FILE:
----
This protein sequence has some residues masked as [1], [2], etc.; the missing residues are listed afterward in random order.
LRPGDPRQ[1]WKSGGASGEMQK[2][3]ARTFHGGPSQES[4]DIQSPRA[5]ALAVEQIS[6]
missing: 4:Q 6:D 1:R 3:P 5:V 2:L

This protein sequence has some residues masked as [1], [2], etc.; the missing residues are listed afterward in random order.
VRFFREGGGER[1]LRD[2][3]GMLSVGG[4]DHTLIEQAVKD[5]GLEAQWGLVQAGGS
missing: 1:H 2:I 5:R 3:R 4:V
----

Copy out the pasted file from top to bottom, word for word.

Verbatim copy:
This protein sequence has some residues masked as [1], [2], etc.; the missing residues are listed afterward in random order.
LRPGDPRQ[1]WKSGGASGEMQK[2][3]ARTFHGGPSQES[4]DIQSPRA[5]ALAVEQIS[6]
missing: 4:Q 6:D 1:R 3:P 5:V 2:L

This protein sequence has some residues masked as [1], [2], etc.; the missing residues are listed afterward in random order.
VRFFREGGGER[1]LRD[2][3]GMLSVGG[4]DHTLIEQAVKD[5]GLEAQWGLVQAGGS
missing: 1:H 2:I 5:R 3:R 4:V